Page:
I was aware of the machine’s Kickstarter roots. I was also aware of its entry-level price. Allow me to make something clear. This is not an average entry-level printer or something that required crowdfunding to launch. It is made by Tiertime, China’s first 3D printer manufacturer, creators of the industrial Inspire line and the UP prosumer brand. But really, even with decades of engineering and manufacturing experience behind the Cetus, starting at $299, how good could it be?
I personally bought one for myself after I sent the test machine back to Octave. That’s how good it is. For the money, it was irresistible. The model I tested was the extended version, but I purchased the standard version because I rarely need to print something particularly tall. More on standard versus extended later.
Maker’s Muse reviewed the Cetus on Youtube, but Angus was using a pre-production model. The test machine I received was an improved, full production release.
The Cetus is an open-air, cantilever design with a minimalist appearance. Its frame is made from hardy aluminum extrusions so it is light but strong and the engineering is solid. Linear rails are used, making it quieter than most open-air machines and enhancing stability.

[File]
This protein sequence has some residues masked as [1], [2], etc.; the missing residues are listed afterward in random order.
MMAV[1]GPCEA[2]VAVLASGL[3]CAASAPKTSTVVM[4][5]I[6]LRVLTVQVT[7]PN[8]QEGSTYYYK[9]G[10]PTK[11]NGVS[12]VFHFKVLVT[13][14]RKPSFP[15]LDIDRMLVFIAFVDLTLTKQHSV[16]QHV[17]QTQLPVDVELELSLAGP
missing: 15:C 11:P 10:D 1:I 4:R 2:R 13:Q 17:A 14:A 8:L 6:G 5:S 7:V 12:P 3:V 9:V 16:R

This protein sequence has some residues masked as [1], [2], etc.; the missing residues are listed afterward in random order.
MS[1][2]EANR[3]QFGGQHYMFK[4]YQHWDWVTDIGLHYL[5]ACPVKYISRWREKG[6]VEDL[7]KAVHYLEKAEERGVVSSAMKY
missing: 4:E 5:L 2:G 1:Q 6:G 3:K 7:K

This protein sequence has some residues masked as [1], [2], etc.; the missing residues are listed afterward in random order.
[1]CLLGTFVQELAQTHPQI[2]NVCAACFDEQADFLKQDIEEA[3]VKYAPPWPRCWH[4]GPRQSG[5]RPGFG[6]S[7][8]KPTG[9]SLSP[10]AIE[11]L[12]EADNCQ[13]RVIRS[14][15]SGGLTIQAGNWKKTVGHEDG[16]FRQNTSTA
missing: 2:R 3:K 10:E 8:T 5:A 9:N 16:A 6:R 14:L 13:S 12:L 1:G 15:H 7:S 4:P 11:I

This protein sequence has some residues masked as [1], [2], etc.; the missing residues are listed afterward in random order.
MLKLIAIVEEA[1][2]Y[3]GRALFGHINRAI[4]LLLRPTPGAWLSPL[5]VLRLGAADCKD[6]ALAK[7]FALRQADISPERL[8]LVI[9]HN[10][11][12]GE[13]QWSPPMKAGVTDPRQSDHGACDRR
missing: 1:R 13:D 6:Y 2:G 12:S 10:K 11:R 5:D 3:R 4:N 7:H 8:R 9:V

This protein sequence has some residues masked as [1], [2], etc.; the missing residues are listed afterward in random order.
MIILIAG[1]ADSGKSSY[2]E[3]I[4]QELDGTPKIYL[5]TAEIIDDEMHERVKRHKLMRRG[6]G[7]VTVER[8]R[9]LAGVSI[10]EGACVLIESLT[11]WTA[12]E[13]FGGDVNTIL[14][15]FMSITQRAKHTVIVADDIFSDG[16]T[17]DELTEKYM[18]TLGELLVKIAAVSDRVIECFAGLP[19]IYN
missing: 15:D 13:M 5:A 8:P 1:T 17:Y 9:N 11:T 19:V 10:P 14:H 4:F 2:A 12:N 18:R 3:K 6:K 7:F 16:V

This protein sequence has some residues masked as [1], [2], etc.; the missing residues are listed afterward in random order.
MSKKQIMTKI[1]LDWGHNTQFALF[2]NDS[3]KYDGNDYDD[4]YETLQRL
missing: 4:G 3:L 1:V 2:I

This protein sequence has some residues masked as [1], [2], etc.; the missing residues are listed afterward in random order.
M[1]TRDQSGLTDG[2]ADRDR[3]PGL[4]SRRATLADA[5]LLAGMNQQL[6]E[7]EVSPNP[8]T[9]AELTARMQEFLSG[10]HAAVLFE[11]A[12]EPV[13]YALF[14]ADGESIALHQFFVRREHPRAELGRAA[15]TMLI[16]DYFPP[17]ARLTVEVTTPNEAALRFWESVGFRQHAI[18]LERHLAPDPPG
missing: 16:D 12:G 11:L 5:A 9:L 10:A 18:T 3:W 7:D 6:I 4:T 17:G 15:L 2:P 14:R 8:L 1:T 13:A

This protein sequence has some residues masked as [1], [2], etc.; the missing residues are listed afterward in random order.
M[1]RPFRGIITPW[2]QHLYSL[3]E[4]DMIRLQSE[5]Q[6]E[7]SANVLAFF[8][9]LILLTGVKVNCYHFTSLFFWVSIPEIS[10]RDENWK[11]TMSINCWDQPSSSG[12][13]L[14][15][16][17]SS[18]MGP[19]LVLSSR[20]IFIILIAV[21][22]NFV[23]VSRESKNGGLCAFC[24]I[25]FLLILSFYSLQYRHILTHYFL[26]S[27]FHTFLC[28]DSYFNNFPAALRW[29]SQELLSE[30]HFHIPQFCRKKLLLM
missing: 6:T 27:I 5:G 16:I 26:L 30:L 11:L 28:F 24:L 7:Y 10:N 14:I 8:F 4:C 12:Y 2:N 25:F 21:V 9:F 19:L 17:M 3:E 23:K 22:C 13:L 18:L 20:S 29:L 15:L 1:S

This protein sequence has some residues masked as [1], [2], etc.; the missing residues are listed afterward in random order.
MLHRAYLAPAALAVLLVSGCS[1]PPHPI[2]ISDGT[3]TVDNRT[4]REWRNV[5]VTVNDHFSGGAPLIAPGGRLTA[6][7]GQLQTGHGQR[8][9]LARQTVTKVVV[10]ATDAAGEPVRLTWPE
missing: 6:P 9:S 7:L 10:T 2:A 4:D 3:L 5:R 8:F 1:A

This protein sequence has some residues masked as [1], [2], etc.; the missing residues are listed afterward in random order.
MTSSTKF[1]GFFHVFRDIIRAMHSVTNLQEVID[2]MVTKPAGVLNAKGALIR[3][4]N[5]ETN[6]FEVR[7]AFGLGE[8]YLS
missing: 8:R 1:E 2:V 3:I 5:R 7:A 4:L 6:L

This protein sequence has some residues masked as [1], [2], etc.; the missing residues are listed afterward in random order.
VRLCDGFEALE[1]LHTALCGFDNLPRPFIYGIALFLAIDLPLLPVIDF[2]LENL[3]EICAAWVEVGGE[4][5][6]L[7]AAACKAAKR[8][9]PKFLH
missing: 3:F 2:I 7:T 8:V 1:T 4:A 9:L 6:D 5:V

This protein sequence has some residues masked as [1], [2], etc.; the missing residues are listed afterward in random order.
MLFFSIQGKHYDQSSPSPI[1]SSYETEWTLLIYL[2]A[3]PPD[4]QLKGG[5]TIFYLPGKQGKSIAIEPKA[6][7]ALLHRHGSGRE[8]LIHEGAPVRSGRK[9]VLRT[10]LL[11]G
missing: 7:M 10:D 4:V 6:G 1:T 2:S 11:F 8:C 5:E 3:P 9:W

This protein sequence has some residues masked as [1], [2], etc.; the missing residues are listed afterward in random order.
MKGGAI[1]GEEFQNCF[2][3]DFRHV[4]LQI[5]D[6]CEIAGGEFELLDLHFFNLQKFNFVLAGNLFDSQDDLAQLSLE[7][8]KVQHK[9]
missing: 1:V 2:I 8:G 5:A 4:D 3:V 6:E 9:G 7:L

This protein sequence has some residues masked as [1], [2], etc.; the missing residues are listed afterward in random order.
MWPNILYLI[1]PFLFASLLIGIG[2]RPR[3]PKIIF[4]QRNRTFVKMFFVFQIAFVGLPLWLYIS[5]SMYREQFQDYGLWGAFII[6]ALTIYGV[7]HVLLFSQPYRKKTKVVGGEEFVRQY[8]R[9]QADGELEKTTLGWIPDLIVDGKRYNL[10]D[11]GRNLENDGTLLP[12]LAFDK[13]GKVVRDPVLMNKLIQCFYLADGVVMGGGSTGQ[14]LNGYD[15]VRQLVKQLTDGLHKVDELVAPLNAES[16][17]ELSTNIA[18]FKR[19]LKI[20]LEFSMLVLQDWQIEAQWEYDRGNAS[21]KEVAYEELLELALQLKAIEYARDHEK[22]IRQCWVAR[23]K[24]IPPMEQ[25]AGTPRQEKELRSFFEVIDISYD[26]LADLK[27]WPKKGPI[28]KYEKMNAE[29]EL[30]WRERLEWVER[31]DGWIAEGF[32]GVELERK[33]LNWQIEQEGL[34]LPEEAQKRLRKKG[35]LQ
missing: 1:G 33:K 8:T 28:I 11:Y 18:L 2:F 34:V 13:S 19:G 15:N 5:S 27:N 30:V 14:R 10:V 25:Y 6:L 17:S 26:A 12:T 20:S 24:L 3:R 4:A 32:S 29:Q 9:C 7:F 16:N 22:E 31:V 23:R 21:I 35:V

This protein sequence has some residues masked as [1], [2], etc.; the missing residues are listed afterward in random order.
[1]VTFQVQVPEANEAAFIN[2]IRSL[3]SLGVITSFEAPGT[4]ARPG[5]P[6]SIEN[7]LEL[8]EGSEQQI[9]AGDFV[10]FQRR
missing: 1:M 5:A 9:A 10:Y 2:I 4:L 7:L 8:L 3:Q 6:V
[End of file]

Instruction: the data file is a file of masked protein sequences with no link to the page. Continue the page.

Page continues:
This printer is clearly an UP in disguise, but it is also different, in positive ways. It comes with a specialized version of the UP software, UP Studio, but it is also the first Tiertime printer to accept G-code. Meaning, if you are an UP fan and love UP Studio, you can use the Cetus version of it. If you are a Cura or Simplify3D expert, you can use one of them instead. This is a feature I believe should be in all UP printers. I really like UP Studio for its simplicity and ease-of-use, but those experienced with other brands don’t judge software based on the same standards. For most users, the best software is the software they already know how to use, because they don’t have to learn anything new.